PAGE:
‘Servant Leadership’ Retains Healthcare Staff
Listen to employees and value them
A recent National Academies of Sciences, Engineering, and Medicine report on the future of nursing — which focused primarily on expanding access to the profession through education and training — concluded with this cogent point: “Simply put, efforts to train more nurses are futile if those nurses leave the workplace.”1
Given the exodus of nurses during the COVID-19 pandemic, and projected future shortages, a new study2 revealed three critical reasons nurses quit: “[L]ack or loss of buffering factors, not owning your spare time, and not feeling valued by and listened to by upper management.” The study was conducted in Sweden but cited multiple international resources and references.
Feeling undervalued and unheard by leaders probably is the most influential reason in terms of nurse retention. Researchers noted the literature on this issue revealed a style called “servant leadership” results in strong employee retention. This includes considering “how supportive factors in nurses’ closest work environment” may be undermined by some higher-level institutional decisions. Listening to employees about the effects of the changes can make them feel valued in their job.
One American study cited in the paper noted servant leadership includes moral and spiritual aspects, as demonstrated by administrators of nursing or other executive functions who are “caring leaders who maintain belief in others, strive to understand the other person’s perspective, are emotionally present, provide services and help as appropriate, and facilitate another’s development.”3 This type of leadership correlated with job satisfaction in nurses and higher rates of retention in hospitals.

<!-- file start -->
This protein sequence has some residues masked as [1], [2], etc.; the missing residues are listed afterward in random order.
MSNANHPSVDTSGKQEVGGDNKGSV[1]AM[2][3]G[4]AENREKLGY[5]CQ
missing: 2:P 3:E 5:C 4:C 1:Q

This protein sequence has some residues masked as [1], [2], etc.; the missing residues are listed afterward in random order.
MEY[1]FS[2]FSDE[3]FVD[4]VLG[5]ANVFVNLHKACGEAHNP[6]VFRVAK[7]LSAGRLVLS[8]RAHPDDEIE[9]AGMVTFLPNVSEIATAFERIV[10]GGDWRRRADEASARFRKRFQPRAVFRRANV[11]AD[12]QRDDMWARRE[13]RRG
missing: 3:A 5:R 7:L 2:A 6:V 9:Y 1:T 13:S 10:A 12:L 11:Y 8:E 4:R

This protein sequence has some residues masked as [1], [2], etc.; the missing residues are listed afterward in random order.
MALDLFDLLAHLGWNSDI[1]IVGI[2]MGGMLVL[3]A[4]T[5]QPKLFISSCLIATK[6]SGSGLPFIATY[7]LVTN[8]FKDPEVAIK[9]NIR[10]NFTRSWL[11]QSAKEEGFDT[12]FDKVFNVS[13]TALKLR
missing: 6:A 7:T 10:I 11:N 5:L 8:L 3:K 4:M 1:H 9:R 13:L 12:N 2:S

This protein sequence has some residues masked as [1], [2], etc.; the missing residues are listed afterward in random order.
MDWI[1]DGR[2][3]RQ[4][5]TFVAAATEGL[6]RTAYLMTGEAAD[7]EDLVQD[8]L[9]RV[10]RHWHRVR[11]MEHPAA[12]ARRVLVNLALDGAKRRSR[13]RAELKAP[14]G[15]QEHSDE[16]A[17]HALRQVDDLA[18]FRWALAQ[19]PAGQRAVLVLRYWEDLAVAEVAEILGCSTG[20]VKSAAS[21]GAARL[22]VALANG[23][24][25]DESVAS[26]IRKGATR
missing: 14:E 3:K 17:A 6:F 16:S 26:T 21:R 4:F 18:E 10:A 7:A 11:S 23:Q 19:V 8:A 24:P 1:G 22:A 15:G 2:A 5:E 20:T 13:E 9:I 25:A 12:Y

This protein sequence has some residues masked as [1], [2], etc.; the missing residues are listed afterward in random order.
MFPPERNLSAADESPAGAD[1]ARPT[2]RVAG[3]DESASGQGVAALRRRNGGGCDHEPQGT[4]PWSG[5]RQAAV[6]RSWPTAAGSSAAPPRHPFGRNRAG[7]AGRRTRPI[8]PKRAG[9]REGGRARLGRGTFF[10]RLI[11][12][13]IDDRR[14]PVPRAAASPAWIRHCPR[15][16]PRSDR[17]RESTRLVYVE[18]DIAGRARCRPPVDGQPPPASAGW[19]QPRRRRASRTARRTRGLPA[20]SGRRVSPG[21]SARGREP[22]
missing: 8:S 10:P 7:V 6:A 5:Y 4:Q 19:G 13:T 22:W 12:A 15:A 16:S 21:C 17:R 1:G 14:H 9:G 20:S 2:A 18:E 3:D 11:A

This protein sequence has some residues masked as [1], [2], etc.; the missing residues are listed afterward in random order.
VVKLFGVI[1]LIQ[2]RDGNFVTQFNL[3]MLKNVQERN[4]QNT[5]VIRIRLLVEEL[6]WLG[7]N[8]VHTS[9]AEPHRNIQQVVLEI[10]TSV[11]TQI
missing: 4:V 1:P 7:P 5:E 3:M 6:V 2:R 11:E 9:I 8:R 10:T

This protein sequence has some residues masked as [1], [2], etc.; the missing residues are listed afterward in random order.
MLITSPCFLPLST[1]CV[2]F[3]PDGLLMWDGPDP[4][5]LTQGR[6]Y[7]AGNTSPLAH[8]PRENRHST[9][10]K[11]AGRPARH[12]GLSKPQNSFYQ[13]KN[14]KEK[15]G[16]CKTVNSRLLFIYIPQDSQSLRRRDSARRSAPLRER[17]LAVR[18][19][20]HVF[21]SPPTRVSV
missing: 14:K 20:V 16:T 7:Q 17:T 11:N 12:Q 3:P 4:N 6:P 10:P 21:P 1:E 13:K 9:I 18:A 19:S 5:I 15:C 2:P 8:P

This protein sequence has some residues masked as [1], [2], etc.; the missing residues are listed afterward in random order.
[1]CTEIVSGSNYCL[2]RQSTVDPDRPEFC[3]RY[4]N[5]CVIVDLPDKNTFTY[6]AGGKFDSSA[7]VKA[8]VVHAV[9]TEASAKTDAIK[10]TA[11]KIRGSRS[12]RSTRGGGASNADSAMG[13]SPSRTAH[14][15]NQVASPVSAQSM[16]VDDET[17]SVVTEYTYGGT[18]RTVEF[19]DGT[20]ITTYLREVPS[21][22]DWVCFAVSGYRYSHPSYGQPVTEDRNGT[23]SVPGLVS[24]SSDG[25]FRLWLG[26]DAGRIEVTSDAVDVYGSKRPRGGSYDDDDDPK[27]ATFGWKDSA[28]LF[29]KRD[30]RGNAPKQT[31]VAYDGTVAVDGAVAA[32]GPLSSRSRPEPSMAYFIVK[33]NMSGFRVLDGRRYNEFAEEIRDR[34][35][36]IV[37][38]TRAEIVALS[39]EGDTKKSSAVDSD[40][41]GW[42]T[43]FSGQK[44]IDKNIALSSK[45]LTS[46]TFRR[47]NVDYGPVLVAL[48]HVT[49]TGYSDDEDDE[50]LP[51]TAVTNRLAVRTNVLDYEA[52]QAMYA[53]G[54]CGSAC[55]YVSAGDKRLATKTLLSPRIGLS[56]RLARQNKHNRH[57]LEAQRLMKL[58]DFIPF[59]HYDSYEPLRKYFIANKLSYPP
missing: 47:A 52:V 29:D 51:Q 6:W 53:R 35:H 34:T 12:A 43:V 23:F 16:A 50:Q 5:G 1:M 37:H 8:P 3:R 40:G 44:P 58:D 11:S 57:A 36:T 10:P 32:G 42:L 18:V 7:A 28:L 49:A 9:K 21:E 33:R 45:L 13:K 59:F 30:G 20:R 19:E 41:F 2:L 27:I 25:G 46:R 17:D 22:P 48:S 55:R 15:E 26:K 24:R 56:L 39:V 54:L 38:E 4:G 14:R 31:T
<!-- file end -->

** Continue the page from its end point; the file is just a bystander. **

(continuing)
Buffering factors that help retain nurses include collegiality with coworkers and a stimulating job with varying duties. “[These factors], to some extent, serve as a buffer for high demands at work. A lack or loss of these kinds of buffering factors contributed to intentions to leave,” the authors reported.
Another critical factor in intentions to leave is how individual nurses experience “not owning their spare time.” This is an ongoing issue that was exacerbated during the pandemic, in terms of nurses coordinating their personal life as well as their needs for work recovery.
- National Academies of Sciences, Engineering, and Medicine. The Future of Nursing 2020–2030: Charting a Path to Achieve Health Equity. 2021. Washington, DC: The National Academies Press.
- Eriksson A, Vulkan P, Dellve L. A case study of critical reasons behind hospital nurses turnover due to challenges across system levels. J Multidiscip Healthc 2022;15: 1213-1224.
- Amadeo CA. A correlational study of servant leadership and registered nurse job satisfaction in acute health-care settings [Doctoral dissertation]. University of Phoenix. 2008.
The authors of a recent report on the future of nursing concluded with this cogent point: “Simply put, efforts to train more nurses are futile if those nurses leave the workplace.”
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